“Our greatest hope must always be for a peaceful, cooperative and harmonious coexistence with Iran and all the sovereign nations of the region and the world. The United States will always be ready to embrace peace with all who seek it. But peace follows strength,” Mr. Pence said at the event Thursday. The event was organized by the National Council of Resistance of Iran, a leading dissident group that has long called for regime change in Iran.
He also hit the White House for its response to a massive rocket bombardment against Israel this year by Hamas, a terrorist group that receives financing from Tehran.
“And with our current administration’s embrace with the JCPOA, their hesitation to condemn rockets being fired at our cherished ally Israel, the heartbreaking and disastrous withdrawal from Afghanistan, our adversaries may be sensing weakness in the current American administration,” the former vice president said. “They may be emboldened to test our resolve. And, in fact, they’ve already begun to do so with reports of an Iranian drone attack on a U.S. base in Syria.
“Weakness arouses evil,” Mr. Pence said.
The administration has taken action to push back on those attacks.
The White House last week imposed economic sanctions on two entities and four individuals connected to drone attacks by Iran’s Islamic Revolutionary Guard Corps, including attacks against U.S. forces.
It’s unclear whether the administration is prepared to make that issue part of new talks with Iran or whether the White House will continue its policy of keeping nuclear negotiations separate from other matters.
Meanwhile, Mr. Blinken stressed that the other signatories of the JCPOA — Britain, France, Germany, Russia and China — are united in the effort to revive the agreement and reimpose limits of Iran’s nuclear ambitions. Multilateral talks are expected to resume soon in Vienna, though an exact date has not been set.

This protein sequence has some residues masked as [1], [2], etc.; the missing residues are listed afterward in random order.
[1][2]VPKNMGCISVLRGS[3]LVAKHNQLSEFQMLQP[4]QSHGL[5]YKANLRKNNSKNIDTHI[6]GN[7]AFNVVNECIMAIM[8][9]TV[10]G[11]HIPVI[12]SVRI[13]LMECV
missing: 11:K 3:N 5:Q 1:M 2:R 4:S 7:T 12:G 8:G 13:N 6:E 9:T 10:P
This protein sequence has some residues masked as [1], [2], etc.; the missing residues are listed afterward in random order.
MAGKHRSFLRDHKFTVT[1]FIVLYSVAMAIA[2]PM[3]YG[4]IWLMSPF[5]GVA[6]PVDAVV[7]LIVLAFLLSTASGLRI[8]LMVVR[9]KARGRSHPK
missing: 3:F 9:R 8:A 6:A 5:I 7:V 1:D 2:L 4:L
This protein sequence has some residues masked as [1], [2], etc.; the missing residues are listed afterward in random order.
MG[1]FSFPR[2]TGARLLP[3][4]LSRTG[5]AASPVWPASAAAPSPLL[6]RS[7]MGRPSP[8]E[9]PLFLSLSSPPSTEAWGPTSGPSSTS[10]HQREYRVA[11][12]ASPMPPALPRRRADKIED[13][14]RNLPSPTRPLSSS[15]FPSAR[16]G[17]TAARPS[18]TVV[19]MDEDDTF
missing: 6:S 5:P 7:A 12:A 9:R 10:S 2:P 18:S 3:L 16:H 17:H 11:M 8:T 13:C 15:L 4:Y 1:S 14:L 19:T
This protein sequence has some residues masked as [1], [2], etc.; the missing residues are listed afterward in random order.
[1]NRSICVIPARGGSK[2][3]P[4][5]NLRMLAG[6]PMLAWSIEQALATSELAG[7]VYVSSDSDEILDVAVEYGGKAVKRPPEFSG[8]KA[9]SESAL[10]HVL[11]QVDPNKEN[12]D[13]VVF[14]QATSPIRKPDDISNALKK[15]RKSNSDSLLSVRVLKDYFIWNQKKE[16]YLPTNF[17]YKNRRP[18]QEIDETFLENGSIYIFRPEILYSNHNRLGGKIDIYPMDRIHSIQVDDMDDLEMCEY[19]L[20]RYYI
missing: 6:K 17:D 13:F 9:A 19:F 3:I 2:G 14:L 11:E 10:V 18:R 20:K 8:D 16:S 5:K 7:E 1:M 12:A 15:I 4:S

The earlier round of talks ended in June when Mr. Raisi, a noted hard-liner, took office.
In a joint statement over the weekend, the U.S., Britain, France and Germany told Mr. Raisi that his country still has a window of opportunity.
“We call upon President Raisi to seize this opportunity and return to a good faith effort to conclude our negotiations as a matter of urgency,” the leaders of those four countries said in their communique. “That is the only sure way to avoid a dangerous escalation, which is not in any country’s interest.”
Iranian officials have confirmed that talks are set to resume, but they blasted the most recent round of U.S. sanctions and suggested that those sanctions will make talks with the Biden administration more difficult.
“Such U.S. measures are in continuation of the Trump administration’s failed ‘maximum pressure’ policy and the country’s unlawful and cruel sanctions,” Iranian Foreign Ministry spokesman Saeed Khatibzadeh said Friday. “These pressures and sanctions will fail to undermine the Islamic Republic of Iran’s determination to defend [its] security and peace of the noble Iranian people. Tehran will continue the path of sustainable economic development with strength.”
• Dave Boyer contributed to this report.